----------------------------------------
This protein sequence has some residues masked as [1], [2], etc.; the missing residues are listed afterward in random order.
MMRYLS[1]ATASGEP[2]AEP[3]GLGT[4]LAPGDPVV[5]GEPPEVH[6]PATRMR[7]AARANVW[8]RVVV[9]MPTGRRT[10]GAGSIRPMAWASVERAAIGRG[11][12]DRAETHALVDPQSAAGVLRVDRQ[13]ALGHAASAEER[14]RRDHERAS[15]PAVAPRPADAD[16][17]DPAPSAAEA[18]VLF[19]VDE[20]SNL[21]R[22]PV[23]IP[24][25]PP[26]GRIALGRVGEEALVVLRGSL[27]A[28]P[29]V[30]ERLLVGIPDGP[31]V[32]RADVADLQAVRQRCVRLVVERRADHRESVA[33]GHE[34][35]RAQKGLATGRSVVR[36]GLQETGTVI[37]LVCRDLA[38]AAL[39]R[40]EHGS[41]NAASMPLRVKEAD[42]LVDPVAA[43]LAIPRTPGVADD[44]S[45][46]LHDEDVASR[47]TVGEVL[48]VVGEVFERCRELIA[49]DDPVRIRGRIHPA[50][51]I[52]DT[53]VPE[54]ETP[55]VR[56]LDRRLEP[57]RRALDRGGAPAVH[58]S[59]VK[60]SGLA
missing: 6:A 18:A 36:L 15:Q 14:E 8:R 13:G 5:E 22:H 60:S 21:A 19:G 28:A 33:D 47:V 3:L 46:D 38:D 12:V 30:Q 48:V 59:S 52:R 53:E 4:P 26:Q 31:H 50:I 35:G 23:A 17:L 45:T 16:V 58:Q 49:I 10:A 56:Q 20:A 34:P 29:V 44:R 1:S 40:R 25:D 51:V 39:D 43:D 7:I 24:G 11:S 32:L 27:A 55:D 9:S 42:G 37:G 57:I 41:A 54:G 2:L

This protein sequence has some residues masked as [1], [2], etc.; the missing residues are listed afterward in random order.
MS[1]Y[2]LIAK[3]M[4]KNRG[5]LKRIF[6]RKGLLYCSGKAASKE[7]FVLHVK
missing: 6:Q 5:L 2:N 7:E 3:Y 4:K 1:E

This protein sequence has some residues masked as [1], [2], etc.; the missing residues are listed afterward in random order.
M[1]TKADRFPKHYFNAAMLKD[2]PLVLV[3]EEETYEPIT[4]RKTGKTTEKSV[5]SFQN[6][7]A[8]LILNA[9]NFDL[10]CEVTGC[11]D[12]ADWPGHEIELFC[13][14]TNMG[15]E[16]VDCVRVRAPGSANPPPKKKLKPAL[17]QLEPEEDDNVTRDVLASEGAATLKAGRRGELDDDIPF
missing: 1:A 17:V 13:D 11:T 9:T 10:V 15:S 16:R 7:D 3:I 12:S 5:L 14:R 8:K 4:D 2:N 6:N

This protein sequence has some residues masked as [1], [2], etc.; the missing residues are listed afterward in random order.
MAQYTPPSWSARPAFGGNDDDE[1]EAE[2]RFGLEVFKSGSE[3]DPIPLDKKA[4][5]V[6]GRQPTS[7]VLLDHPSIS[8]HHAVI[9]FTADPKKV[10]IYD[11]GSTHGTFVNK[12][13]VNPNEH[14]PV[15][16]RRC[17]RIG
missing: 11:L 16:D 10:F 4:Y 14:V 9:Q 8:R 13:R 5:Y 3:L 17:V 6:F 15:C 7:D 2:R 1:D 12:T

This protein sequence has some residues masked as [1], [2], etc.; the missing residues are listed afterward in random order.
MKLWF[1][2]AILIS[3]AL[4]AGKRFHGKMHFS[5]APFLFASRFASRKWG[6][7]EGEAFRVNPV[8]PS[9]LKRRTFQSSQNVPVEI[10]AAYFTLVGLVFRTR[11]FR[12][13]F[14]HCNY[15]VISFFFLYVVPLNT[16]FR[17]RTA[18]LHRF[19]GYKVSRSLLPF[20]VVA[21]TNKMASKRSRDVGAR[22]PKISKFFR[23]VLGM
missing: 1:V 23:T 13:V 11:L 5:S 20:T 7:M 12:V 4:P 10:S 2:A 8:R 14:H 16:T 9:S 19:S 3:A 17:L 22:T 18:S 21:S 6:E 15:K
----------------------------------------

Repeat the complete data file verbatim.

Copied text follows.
This protein sequence has some residues masked as [1], [2], etc.; the missing residues are listed afterward in random order.
MMRYLS[1]ATASGEP[2]AEP[3]GLGT[4]LAPGDPVV[5]GEPPEVH[6]PATRMR[7]AARANVW[8]RVVV[9]MPTGRRT[10]GAGSIRPMAWASVERAAIGRG[11][12]DRAETHALVDPQSAAGVLRVDRQ[13]ALGHAASAEER[14]RRDHERAS[15]PAVAPRPADAD[16][17]DPAPSAAEA[18]VLF[19]VDE[20]SNL[21]R[22]PV[23]IP[24][25]PP[26]GRIALGRVGEEALVVLRGSL[27]A[28]P[29]V[30]ERLLVGIPDGP[31]V[32]RADVADLQAVRQRCVRLVVERRADHRESVA[33]GHE[34][35]RAQKGLATGRSVVR[36]GLQETGTVI[37]LVCRDLA[38]AAL[39]R[40]EHGS[41]NAASMPLRVKEAD[42]LVDPVAA[43]LAIPRTPGVADD[44]S[45][46]LHDEDVASR[47]TVGEVL[48]VVGEVFERCRELIA[49]DDPVRIRGRIHPA[50][51]I[52]DT[53]VPE[54]ETP[55]VR[56]LDRRLEP[57]RRALDRGGAPAVH[58]S[59]VK[60]SGLA
missing: 6:A 18:A 36:L 15:Q 14:E 8:R 13:G 5:E 22:H 60:S 21:A 19:G 28:A 33:D 47:V 3:L 46:D 38:D 12:V 30:Q 48:V 59:S 52:R 53:E 4:P 26:Q 31:H 50:I 35:G 23:A 17:L 45:T 16:V 58:Q 49:I 10:A 56:Q 20:A 34:P 29:V 44:R 1:S 40:R 25:D 51:V 39:D 43:D 7:I 24:G 11:S 32:L 27:A 55:D 9:S 42:G 37:G 57:I 41:A 54:G 2:L

This protein sequence has some residues masked as [1], [2], etc.; the missing residues are listed afterward in random order.
MS[1]Y[2]LIAK[3]M[4]KNRG[5]LKRIF[6]RKGLLYCSGKAASKE[7]FVLHVK
missing: 6:Q 5:L 2:N 7:E 3:Y 4:K 1:E

This protein sequence has some residues masked as [1], [2], etc.; the missing residues are listed afterward in random order.
M[1]TKADRFPKHYFNAAMLKD[2]PLVLV[3]EEETYEPIT[4]RKTGKTTEKSV[5]SFQN[6][7]A[8]LILNA[9]NFDL[10]CEVTGC[11]D[12]ADWPGHEIELFC[13][14]TNMG[15]E[16]VDCVRVRAPGSANPPPKKKLKPAL[17]QLEPEEDDNVTRDVLASEGAATLKAGRRGELDDDIPF
missing: 1:A 17:V 13:D 11:T 9:T 10:V 15:S 16:R 7:D 3:I 12:S 5:L 14:R 8:K 4:D 2:N 6:N

This protein sequence has some residues masked as [1], [2], etc.; the missing residues are listed afterward in random order.
MAQYTPPSWSARPAFGGNDDDE[1]EAE[2]RFGLEVFKSGSE[3]DPIPLDKKA[4][5]V[6]GRQPTS[7]VLLDHPSIS[8]HHAVI[9]FTADPKKV[10]IYD[11]GSTHGTFVNK[12][13]VNPNEH[14]PV[15][16]RRC[17]RIG
missing: 11:L 16:D 10:F 4:Y 14:V 9:Q 8:R 13:R 5:Y 3:L 17:V 6:F 15:C 7:D 2:R 1:D 12:T

This protein sequence has some residues masked as [1], [2], etc.; the missing residues are listed afterward in random order.
MKLWF[1][2]AILIS[3]AL[4]AGKRFHGKMHFS[5]APFLFASRFASRKWG[6][7]EGEAFRVNPV[8]PS[9]LKRRTFQSSQNVPVEI[10]AAYFTLVGLVFRTR[11]FR[12][13]F[14]HCNY[15]VISFFFLYVVPLNT[16]FR[17]RTA[18]LHRF[19]GYKVSRSLLPF[20]VVA[21]TNKMASKRSRDVGAR[22]PKISKFFR[23]VLGM
missing: 1:V 23:T 13:V 11:L 5:S 20:T 7:M 12:V 4:P 10:S 2:A 8:R 14:H 16:T 9:S 19:S 3:A 17:L 22:T 18:S 21:S 6:E 15:K